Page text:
Although I can’t say that I’m the most patient, I actually only cried a handful of times during the process of moving to France! lol

two people holding visas to France
Cried quite a bit over this dang France visa lol

I prepared myself for the absolute worst (our story of finding an apartment was a bit of a nightmare) and surprised myself when French came out of my mouth even under the most stressful situations.

Get ready to prove to yourself that you can handle SO MUCH MORE than you thought you could. Okay, inspirational speech over!

4. Adventure Every Time You Leave Your Home

Ever get sick of doing the same things every day? I can promise you that a huge advantage of living abroad is that it will solve a lot of that.

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Yes, I still have a routine, but I rarely get sick of it because so much of my life is unfamiliar and new that I really enjoy the rest that a routine gives me.

Living Abroad in Hanoi, Vietnam

You know the saying “Absence makes the heart grow fonder”? If every time you leave your house, you are speaking a new language or walking down a new beautiful street, or racing down a chaotic road on a scooter…a lot of your life suddenly becomes adventurous.

And that adventure makes it possible to actually miss routine and work. After a weekend of visiting new places near your new home, a part of you will be EXCITED to get home and rest for a bit!

Every part of life is better, even the non-adventurous parts.

5. Discover Lifestyles Outside of Your Own

There are so many ways to live a life outside of the one that you know. Maybe there’s a lifestyle out there that will make you infinitely more happy, but you’ll never learn about it if you don’t move abroad and try it out!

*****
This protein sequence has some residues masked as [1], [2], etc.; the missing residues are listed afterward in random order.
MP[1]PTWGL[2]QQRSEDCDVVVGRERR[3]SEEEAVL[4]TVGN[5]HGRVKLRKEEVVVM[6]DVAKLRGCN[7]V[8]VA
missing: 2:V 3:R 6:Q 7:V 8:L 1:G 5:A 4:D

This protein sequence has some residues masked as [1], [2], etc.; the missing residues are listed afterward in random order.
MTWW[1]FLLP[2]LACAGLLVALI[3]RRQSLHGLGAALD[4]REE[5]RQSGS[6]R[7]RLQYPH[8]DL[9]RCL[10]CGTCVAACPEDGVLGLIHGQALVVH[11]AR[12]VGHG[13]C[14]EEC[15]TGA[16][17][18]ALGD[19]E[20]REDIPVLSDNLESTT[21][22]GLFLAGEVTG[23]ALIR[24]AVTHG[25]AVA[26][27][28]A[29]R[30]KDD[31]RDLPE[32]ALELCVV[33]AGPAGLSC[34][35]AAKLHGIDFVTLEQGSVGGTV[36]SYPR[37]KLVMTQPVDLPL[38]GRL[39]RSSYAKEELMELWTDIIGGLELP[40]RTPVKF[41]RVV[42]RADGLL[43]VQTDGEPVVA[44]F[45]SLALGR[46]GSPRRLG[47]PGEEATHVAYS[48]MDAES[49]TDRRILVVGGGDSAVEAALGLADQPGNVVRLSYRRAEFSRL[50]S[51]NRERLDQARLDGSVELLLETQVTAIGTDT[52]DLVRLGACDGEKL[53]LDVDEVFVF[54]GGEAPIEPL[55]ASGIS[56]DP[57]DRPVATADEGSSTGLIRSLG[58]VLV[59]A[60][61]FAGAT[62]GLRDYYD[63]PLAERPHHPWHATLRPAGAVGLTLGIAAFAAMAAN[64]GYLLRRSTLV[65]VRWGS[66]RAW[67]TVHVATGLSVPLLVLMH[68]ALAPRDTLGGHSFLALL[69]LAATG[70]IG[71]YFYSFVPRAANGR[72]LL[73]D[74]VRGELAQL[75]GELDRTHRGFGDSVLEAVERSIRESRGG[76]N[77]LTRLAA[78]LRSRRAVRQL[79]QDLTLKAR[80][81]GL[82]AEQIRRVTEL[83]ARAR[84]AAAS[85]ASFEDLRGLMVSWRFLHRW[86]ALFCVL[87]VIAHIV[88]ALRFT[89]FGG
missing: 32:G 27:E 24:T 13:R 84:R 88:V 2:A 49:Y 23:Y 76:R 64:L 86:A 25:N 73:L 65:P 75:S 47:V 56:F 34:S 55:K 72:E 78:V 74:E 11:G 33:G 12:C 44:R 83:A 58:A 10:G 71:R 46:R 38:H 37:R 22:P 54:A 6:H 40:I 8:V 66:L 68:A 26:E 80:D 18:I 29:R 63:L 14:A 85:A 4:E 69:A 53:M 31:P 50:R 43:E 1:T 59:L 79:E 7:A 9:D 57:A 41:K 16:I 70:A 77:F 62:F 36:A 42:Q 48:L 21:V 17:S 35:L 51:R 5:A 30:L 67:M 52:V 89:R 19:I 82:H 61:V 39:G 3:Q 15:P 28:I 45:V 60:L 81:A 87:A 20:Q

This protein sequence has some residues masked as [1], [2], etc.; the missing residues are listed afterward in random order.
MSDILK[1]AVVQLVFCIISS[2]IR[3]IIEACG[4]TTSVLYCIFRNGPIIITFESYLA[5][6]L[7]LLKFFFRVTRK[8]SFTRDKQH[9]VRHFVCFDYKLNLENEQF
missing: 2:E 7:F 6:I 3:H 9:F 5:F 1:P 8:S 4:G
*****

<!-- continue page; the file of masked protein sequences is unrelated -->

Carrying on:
le negresco, nice, france
Try taking long walks every day during your lunch break or after dinner! (this is Le Negresco in Nice, France)

Siestas, long lunches, tons of time off, work to live instead of live to work… there are so many things you could incorporate into your lifestyle in order to be happier.

If you haven’t already, you should definitely read the 4-Hour Work Week to get a different perspective on the work-life balance. Escape the 9-5 and live anywhere!

6. Try New Foods… that become Your New Favorite

Massaman curry, tomatoes, prosciutto crudo and melon, Thali, Pho… all foods that I never had before living abroad (yes, I said tomatoes!!) but now I crave them often!

There is a world of food out there that you’re missing out on!

Bun Cha New Foods to Try Living Abroad in Vietnam
Bun Cha in Hanoi, Vietnam. One of the best foods on the planet.

Who knows what your REAL favorite food is until you’ve tried it all, right?!

7. Simplify Your Life (Figure Out What You REALLY Need)

When you have to move yourself to another country, you have to really assess everything you own (and believe) and see what actually needs to come with you.